Skip To Main Content

Toggle Close Container

Desktop Elements Wrapper

Mobile Elements Wrapper

Utility Nav - Mobile

Mobile Main Nav

Header Holder

Search Canvas Container

Schools Canvas Container

Horizontal Nav


Counseling Tips

At the same time students enter and go through Middle School, students often start to stray from the everyday influences of parents and become more impacted by what their friends “think and do.” If their friends think it’s not cool to do well in school, your straight “A” student may study sporadically, or even lose interest in school altogether. Although these students may want to get good grades, they may want to be included in the group more. Boys, who mature ahead of other boys, are often at a social and athletic advantage. Girls, who mature faster than their friends may feel like a social outcast. Since kids spend most of their time at school, what happens there, and how they feel about it, has a direct effect on learning.

While most kids look forward to these years, it doesn’t always make for smooth sailing. Change, large or small, is easier for some than others. Cliques, bullies, and the pressure to conform, can leave an adolescent feeling confused, angry, or flooded with self-doubt. Parents, you can do some of the following to keep the communication open and to stay involved in your child’s daily routine:

  • Help your student manage stress by making sure he/she eats right, exercises regularly, and gets enough sleep.
  • Remain approachable. Encourage your student to open up about what’s going on at school—but don’t interrogate. Your goal is to keep him/her talking so they realize they can count on you. On days when they are sullen, chat about your day before asking about theirs. If they still don’t feel like talking, don’t push, but keep the door open for a later conversation.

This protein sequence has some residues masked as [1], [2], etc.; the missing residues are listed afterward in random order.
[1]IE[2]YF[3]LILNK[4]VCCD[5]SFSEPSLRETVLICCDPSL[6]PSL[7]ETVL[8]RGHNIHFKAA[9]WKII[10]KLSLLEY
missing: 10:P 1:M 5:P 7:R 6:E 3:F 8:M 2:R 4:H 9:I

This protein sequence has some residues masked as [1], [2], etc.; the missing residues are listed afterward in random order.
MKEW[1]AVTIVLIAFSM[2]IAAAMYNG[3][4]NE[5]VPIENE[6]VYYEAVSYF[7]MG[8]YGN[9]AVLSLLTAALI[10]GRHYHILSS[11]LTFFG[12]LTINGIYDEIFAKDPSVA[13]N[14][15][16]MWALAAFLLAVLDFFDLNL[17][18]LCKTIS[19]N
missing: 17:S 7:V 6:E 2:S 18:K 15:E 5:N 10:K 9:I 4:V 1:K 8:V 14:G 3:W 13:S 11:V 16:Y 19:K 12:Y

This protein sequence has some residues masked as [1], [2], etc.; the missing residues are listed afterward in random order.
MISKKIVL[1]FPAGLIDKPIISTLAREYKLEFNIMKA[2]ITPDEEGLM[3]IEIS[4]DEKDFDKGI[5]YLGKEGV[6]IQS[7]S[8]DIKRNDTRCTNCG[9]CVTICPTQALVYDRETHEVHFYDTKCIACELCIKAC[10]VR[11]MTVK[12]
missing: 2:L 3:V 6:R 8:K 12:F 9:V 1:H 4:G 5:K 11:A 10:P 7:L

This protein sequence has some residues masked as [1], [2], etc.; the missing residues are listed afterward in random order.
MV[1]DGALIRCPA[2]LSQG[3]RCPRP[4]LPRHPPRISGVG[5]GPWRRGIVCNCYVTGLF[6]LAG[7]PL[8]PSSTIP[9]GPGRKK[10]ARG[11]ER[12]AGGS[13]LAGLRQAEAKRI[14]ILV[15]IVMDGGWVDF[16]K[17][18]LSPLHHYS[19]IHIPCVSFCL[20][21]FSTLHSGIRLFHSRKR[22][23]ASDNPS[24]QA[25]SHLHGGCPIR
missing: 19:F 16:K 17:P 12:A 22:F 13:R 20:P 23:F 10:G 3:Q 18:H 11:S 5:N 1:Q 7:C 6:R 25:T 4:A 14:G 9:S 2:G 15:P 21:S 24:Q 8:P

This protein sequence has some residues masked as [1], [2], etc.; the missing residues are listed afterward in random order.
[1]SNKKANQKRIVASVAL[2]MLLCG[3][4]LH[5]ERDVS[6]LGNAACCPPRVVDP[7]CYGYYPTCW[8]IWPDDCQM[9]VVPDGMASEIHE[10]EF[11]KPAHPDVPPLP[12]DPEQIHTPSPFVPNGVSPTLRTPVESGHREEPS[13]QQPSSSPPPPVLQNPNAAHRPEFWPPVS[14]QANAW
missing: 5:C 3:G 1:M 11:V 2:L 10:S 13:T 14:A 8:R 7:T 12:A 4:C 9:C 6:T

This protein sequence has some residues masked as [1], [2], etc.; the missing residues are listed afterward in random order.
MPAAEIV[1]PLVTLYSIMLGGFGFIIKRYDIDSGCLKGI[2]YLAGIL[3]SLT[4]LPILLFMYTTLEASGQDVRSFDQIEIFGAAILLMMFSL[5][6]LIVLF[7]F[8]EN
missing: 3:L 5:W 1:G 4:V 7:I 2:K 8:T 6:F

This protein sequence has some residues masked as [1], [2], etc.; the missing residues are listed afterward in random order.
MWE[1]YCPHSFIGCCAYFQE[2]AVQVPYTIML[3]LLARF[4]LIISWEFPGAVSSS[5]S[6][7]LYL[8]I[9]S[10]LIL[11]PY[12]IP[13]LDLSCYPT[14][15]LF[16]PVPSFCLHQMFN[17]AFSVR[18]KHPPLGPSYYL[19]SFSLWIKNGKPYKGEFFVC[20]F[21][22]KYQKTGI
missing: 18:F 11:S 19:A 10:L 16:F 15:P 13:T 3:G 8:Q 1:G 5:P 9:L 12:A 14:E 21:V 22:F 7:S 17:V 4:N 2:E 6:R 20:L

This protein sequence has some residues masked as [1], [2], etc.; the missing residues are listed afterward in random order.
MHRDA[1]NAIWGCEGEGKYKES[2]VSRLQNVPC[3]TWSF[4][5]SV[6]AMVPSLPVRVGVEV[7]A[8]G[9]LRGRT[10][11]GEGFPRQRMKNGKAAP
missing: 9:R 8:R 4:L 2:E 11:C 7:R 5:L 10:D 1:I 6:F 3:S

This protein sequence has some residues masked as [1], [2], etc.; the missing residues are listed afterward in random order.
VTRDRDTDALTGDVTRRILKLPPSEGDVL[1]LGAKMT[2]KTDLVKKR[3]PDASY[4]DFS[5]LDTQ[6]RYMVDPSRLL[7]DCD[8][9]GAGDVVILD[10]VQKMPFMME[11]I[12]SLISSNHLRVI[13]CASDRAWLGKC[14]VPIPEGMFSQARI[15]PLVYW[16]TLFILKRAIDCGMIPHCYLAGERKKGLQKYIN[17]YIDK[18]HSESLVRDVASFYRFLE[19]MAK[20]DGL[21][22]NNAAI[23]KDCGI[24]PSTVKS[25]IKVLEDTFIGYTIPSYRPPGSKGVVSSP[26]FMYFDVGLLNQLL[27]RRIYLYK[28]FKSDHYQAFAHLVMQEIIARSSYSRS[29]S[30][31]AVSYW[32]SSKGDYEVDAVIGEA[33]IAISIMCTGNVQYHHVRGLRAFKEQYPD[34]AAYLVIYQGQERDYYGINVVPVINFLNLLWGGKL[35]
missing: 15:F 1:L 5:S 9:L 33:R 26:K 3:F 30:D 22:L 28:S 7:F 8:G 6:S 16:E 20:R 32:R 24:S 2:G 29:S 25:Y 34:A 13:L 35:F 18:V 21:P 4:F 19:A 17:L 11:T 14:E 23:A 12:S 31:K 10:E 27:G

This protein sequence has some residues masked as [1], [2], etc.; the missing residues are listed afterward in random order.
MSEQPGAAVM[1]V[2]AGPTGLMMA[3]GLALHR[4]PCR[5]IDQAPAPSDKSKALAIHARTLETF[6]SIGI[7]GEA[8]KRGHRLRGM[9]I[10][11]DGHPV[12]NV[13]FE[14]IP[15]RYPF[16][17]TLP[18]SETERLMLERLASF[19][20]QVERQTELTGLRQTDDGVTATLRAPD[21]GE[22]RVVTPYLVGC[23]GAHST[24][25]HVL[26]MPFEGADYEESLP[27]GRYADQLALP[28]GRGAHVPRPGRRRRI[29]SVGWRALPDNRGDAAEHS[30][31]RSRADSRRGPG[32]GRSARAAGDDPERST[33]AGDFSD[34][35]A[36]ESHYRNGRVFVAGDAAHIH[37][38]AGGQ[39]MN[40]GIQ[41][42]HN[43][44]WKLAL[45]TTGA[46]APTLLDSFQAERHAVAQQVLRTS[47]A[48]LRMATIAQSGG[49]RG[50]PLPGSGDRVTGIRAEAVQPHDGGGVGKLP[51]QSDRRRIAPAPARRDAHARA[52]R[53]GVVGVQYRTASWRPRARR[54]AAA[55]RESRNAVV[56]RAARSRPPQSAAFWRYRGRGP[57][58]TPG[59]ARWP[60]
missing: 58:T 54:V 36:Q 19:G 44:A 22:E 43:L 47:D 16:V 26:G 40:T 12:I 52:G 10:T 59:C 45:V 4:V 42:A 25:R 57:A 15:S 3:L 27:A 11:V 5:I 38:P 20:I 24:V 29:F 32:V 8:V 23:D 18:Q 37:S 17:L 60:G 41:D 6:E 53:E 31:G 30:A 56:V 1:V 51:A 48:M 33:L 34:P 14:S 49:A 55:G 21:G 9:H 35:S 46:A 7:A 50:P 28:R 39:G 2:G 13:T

• Tune in. Look for situations in which you can listen to middle schoolers' conversations without making it seem like you’re eavesdropping. You can learn a lot while carpooling kids to and from activities.
  • Bolster social skills. If your student says he/she has no friends, help them find ways to get to know classmates better. Consider whether they may be pushing friends away. Does he/she always interrupt or hog the conversation? Does he/she always have to be right, first, or best, or is he/she extremely shy? The counseling department may be able to help with suggestions.

Adolescents, although they may seem to draw away from parents at times, still need and want the structure and guidance that families provide. If you have questions, please feel free to contact the Counseling Department at 348-3418 or your grade level supports directly.